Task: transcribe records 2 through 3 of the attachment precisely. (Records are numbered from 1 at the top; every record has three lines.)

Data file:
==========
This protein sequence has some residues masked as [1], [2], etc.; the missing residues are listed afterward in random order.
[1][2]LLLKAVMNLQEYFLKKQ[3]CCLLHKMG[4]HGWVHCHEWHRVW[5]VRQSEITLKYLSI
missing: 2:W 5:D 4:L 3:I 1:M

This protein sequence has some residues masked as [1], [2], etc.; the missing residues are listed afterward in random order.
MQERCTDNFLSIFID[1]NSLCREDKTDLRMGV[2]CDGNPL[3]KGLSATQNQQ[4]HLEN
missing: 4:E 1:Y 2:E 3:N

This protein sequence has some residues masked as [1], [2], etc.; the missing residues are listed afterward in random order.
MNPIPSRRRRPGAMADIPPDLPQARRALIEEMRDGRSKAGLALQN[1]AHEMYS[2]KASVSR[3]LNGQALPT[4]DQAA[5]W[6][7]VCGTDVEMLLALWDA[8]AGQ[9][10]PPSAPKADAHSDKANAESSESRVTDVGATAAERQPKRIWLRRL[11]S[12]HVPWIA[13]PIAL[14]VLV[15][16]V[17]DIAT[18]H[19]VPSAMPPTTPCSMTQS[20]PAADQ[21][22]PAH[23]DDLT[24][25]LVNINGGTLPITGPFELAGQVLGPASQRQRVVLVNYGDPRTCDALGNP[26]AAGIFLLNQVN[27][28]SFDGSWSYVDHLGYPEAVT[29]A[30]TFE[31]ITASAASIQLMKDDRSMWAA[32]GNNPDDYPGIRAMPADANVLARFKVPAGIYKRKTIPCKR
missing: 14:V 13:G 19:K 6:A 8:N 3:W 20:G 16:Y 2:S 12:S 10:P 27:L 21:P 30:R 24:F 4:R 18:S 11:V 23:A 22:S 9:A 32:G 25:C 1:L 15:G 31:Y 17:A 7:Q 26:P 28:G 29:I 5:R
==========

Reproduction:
This protein sequence has some residues masked as [1], [2], etc.; the missing residues are listed afterward in random order.
MQERCTDNFLSIFID[1]NSLCREDKTDLRMGV[2]CDGNPL[3]KGLSATQNQQ[4]HLEN
missing: 4:E 1:Y 2:E 3:N

This protein sequence has some residues masked as [1], [2], etc.; the missing residues are listed afterward in random order.
MNPIPSRRRRPGAMADIPPDLPQARRALIEEMRDGRSKAGLALQN[1]AHEMYS[2]KASVSR[3]LNGQALPT[4]DQAA[5]W[6][7]VCGTDVEMLLALWDA[8]AGQ[9][10]PPSAPKADAHSDKANAESSESRVTDVGATAAERQPKRIWLRRL[11]S[12]HVPWIA[13]PIAL[14]VLV[15][16]V[17]DIAT[18]H[19]VPSAMPPTTPCSMTQS[20]PAADQ[21][22]PAH[23]DDLT[24][25]LVNINGGTLPITGPFELAGQVLGPASQRQRVVLVNYGDPRTCDALGNP[26]AAGIFLLNQVN[27][28]SFDGSWSYVDHLGYPEAVT[29]A[30]TFE[31]ITASAASIQLMKDDRSMWAA[32]GNNPDDYPGIRAMPADANVLARFKVPAGIYKRKTIPCKR
missing: 14:V 13:G 19:K 6:A 8:N 3:W 20:G 16:Y 2:S 12:S 10:P 27:L 21:P 30:R 24:F 4:R 18:S 11:V 23:A 22:S 9:A 32:G 25:C 1:L 15:G 31:Y 17:A 7:Q 26:P 28:G 29:I 5:R